We did not design and maintain effective controls to address the identification of and accounting for certain non-routine, unusual or complex transactions, including the proper application of U.S. GAAP to such transactions. Specifically, we did not design and maintain effective controls to account for purchase business combinations, including the appropriate review of the assumptions, data and models used in the forecasted cash flows, used to determine the fair value of the acquired assets and liabilities.
These material weaknesses resulted in material audit adjustments to substantially all accounts and disclosures in the successor consolidated financial statements as of December 31, 2020 and for the period from February 10, 2020 to December 31, 2020, and to the predecessor consolidated financial statements for the period from January 1, 2020 to June 21, 2020 and as of and for the year ended December 31, 2019.

We did not design and maintain effective information technology (“IT”) general controls for information systems that are relevant to the preparation of the consolidated financial statements. Specifically, we did not design and maintain:

program change management controls to ensure that information technology program and data changes affecting financial IT applications and underlying accounting records are identified, tested, authorized, and implemented appropriately;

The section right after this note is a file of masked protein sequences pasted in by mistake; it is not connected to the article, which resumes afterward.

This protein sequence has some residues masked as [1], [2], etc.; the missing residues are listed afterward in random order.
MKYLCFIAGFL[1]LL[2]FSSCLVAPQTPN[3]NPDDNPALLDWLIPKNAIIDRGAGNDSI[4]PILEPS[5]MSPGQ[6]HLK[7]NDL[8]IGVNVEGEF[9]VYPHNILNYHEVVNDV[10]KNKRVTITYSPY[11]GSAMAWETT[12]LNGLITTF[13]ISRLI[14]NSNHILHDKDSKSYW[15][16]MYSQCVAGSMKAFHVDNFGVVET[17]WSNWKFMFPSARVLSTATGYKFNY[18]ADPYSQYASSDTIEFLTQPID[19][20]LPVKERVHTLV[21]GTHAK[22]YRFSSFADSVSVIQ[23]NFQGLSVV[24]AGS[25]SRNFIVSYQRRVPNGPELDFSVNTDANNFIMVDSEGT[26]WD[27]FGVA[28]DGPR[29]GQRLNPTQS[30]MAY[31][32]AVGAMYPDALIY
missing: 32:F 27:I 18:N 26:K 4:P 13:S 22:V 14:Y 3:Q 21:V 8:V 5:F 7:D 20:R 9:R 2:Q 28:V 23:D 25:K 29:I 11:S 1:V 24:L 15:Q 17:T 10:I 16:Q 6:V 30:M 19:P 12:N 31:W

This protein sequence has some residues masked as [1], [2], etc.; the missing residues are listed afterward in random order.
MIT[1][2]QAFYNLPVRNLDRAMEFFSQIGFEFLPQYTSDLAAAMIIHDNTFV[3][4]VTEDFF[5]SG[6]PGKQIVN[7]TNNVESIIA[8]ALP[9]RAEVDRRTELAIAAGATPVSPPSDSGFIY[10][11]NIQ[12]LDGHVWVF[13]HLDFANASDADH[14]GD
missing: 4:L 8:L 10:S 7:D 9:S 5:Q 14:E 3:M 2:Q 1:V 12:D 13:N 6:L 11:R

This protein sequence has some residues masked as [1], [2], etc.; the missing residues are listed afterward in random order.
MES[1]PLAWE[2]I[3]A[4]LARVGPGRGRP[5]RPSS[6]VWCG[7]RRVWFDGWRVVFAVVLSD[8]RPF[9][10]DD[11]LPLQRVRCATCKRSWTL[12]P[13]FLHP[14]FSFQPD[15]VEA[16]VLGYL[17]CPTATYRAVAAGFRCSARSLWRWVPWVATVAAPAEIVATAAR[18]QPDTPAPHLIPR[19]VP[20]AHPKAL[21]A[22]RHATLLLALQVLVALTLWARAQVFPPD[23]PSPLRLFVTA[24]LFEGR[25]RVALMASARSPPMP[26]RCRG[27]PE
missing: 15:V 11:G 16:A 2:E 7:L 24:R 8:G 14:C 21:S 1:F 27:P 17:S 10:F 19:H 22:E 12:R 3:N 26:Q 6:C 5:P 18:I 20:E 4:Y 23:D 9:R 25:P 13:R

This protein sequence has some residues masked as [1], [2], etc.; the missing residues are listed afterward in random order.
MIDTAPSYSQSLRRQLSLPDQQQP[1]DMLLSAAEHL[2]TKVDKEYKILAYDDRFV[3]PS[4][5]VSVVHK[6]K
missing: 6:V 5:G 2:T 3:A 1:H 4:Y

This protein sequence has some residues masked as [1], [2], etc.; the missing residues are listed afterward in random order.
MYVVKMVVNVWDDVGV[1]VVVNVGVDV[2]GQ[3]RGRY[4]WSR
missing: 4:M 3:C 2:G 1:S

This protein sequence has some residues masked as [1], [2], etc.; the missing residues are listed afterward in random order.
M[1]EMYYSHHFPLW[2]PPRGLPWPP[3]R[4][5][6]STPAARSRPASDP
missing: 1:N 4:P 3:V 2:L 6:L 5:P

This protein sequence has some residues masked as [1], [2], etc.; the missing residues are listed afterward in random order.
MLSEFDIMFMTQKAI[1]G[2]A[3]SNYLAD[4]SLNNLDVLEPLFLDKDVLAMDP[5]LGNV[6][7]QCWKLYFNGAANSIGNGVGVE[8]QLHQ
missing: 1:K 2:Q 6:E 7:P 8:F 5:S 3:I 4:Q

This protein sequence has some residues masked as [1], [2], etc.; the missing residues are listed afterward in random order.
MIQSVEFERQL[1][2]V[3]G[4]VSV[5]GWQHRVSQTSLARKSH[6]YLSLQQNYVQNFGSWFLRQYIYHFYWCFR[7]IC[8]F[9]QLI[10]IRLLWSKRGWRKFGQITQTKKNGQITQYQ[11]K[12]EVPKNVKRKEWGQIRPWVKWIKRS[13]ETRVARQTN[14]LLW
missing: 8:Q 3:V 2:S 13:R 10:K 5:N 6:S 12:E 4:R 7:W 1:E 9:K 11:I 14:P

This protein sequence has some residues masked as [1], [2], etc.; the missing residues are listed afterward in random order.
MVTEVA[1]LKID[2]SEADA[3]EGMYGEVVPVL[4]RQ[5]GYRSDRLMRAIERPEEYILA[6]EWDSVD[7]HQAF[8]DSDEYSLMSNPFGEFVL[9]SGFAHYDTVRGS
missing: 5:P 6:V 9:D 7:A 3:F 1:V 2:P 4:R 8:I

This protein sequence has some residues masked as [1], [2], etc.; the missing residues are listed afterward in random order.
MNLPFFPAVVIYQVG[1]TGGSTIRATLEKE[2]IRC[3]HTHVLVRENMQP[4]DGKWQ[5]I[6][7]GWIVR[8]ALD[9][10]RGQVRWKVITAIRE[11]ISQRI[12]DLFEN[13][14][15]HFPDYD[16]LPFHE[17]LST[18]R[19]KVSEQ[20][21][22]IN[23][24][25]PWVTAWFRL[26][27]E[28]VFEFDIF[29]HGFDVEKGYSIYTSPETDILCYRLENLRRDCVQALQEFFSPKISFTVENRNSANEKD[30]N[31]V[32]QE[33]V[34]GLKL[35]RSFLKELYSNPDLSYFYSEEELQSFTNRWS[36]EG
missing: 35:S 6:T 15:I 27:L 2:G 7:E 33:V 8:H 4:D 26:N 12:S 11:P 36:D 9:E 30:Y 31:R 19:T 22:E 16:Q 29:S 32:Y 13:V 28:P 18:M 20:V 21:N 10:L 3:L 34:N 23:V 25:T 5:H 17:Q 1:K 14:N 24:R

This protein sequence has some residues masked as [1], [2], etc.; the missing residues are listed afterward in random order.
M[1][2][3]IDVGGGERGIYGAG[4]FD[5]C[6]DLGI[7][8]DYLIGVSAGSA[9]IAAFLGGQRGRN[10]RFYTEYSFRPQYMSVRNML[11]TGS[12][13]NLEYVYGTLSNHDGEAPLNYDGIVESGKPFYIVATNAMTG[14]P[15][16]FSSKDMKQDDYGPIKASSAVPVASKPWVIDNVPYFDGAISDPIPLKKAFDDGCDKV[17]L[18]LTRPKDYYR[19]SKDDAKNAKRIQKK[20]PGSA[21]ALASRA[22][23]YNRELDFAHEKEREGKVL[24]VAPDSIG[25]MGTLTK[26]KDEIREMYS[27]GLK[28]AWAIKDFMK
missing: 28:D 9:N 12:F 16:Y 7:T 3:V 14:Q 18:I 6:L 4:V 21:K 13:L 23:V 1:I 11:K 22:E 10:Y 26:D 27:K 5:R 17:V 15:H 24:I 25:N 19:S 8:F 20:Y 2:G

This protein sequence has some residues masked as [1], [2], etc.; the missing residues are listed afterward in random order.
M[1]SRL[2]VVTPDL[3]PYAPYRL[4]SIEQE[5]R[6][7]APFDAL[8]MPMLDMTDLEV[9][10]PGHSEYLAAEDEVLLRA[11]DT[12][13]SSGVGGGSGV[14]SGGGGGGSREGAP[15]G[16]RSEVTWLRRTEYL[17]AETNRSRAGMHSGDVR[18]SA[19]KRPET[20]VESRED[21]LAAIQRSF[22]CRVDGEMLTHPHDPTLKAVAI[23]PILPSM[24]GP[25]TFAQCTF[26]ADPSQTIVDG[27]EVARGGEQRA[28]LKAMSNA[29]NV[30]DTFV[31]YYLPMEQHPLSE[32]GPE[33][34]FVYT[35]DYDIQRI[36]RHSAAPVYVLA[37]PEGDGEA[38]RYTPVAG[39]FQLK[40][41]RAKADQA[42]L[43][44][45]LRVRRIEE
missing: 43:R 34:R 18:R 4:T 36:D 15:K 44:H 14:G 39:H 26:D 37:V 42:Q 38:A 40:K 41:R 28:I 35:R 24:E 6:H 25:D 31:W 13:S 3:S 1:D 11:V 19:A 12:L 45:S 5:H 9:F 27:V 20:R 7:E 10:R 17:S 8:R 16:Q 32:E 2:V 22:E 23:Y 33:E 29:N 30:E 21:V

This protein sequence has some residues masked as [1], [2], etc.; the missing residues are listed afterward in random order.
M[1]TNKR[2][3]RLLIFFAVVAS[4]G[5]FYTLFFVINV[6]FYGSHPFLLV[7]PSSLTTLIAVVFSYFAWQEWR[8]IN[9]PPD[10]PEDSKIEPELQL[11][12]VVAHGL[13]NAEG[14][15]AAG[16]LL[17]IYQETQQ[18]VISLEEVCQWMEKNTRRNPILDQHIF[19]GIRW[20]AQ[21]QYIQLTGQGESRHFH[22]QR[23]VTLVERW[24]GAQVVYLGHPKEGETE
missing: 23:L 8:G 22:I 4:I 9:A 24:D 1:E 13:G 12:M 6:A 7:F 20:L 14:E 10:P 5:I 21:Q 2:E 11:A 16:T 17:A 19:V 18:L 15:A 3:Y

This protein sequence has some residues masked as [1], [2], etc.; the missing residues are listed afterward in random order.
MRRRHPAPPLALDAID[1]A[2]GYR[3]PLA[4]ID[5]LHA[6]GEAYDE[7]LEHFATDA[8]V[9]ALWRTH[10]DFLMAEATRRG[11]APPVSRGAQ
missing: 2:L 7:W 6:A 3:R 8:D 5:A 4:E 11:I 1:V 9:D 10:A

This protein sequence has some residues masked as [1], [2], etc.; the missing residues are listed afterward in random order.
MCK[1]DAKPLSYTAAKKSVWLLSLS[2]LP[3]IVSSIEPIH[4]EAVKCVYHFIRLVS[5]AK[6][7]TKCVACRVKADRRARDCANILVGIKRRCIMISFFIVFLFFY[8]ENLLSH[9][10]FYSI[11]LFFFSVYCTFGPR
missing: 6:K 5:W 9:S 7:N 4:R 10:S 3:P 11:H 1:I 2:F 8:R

user access controls to ensure appropriate segregation of duties and that adequately restrict user and privileged access to financial applications, programs, and data to appropriate Company personnel;
computer operations controls to ensure that critical batch jobs are monitored and data backups are authorized and monitored; and
testing and approval controls for program development to ensure that new software development is aligned with business and IT requirements.

The IT deficiencies noted above did not result in a misstatement to the consolidated financial statements for either the successor or predecessor, however, the deficiencies, when aggregated, could impact maintaining effective segregation of duties, as well as the effectiveness of IT-dependent controls (such as automated controls that address the risk of material misstatement to one or more assertions, along with the IT controls and underlying data that support the effectiveness of system-generated data and reports) that could result in misstatements potentially impacting all financial statement accounts and disclosures that would not be prevented or detected.

Additionally, these material weaknesses could result in misstatements of substantially all accounts and disclosures that would result in a material misstatement to the annual or interim consolidated financial statements that would not be prevented or detected.